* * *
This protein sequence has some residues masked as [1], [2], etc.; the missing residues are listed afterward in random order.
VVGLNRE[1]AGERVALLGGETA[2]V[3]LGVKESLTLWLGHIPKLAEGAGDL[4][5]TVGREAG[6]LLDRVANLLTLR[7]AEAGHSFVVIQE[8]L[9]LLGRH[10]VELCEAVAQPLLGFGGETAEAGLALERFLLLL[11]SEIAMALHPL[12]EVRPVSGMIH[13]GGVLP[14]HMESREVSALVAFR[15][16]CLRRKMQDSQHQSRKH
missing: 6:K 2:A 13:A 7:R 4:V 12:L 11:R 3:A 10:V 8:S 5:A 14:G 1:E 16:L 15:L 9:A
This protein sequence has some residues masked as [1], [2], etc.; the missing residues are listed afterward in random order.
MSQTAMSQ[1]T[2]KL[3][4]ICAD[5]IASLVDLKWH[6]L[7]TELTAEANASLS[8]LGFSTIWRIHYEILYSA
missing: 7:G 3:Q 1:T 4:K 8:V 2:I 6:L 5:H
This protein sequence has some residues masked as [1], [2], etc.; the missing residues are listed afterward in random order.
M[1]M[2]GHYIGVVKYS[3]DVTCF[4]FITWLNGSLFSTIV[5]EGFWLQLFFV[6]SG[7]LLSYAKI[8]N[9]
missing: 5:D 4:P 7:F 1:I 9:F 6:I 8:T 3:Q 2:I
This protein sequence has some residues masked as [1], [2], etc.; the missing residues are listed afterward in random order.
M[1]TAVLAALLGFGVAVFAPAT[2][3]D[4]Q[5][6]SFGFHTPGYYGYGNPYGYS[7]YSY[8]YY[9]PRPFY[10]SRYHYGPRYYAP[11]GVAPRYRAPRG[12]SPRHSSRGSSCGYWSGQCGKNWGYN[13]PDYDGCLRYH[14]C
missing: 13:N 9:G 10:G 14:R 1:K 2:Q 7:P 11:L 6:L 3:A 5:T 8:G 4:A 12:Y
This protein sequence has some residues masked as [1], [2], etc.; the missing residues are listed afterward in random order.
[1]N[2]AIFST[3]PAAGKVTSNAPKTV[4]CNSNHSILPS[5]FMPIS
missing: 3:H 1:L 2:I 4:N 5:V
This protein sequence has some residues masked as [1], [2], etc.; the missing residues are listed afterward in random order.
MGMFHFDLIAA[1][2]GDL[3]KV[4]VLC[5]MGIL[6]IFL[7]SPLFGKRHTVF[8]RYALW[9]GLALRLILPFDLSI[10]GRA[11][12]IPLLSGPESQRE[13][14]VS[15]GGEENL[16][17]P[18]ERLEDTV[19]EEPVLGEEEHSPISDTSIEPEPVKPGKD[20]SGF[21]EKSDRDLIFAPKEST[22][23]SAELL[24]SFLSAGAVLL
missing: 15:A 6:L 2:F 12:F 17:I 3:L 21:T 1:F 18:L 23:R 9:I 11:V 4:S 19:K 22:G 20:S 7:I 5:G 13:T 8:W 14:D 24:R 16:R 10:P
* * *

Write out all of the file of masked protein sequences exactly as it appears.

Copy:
This protein sequence has some residues masked as [1], [2], etc.; the missing residues are listed afterward in random order.
VVGLNRE[1]AGERVALLGGETA[2]V[3]LGVKESLTLWLGHIPKLAEGAGDL[4][5]TVGREAG[6]LLDRVANLLTLR[7]AEAGHSFVVIQE[8]L[9]LLGRH[10]VELCEAVAQPLLGFGGETAEAGLALERFLLLL[11]SEIAMALHPL[12]EVRPVSGMIH[13]GGVLP[14]HMESREVSALVAFR[15][16]CLRRKMQDSQHQSRKH
missing: 6:K 2:A 13:A 7:R 4:V 12:L 11:R 3:A 10:V 8:S 5:A 14:G 1:E 16:L 15:L 9:A
This protein sequence has some residues masked as [1], [2], etc.; the missing residues are listed afterward in random order.
MSQTAMSQ[1]T[2]KL[3][4]ICAD[5]IASLVDLKWH[6]L[7]TELTAEANASLS[8]LGFSTIWRIHYEILYSA
missing: 7:G 3:Q 1:T 4:K 8:V 2:I 6:L 5:H
This protein sequence has some residues masked as [1], [2], etc.; the missing residues are listed afterward in random order.
M[1]M[2]GHYIGVVKYS[3]DVTCF[4]FITWLNGSLFSTIV[5]EGFWLQLFFV[6]SG[7]LLSYAKI[8]N[9]
missing: 5:D 4:P 7:F 1:I 9:F 6:I 8:T 3:Q 2:I
This protein sequence has some residues masked as [1], [2], etc.; the missing residues are listed afterward in random order.
M[1]TAVLAALLGFGVAVFAPAT[2][3]D[4]Q[5][6]SFGFHTPGYYGYGNPYGYS[7]YSY[8]YY[9]PRPFY[10]SRYHYGPRYYAP[11]GVAPRYRAPRG[12]SPRHSSRGSSCGYWSGQCGKNWGYN[13]PDYDGCLRYH[14]C
missing: 13:N 9:G 10:G 14:R 1:K 2:Q 7:P 11:L 6:L 3:A 5:T 8:G 4:A 12:Y
This protein sequence has some residues masked as [1], [2], etc.; the missing residues are listed afterward in random order.
[1]N[2]AIFST[3]PAAGKVTSNAPKTV[4]CNSNHSILPS[5]FMPIS
missing: 3:H 1:L 2:I 4:N 5:V
This protein sequence has some residues masked as [1], [2], etc.; the missing residues are listed afterward in random order.
MGMFHFDLIAA[1][2]GDL[3]KV[4]VLC[5]MGIL[6]IFL[7]SPLFGKRHTVF[8]RYALW[9]GLALRLILPFDLSI[10]GRA[11][12]IPLLSGPESQRE[13][14]VS[15]GGEENL[16][17]P[18]ERLEDTV[19]EEPVLGEEEHSPISDTSIEPEPVKPGKD[20]SGF[21]EKSDRDLIFAPKEST[22][23]SAELL[24]SFLSAGAVLL
missing: 15:A 6:L 2:F 12:F 17:I 3:L 21:T 1:F 18:L 23:R 9:I 11:V 4:S 19:K 22:G 20:S 7:I 5:G 13:T 8:W 14:D 24:R 16:R 10:P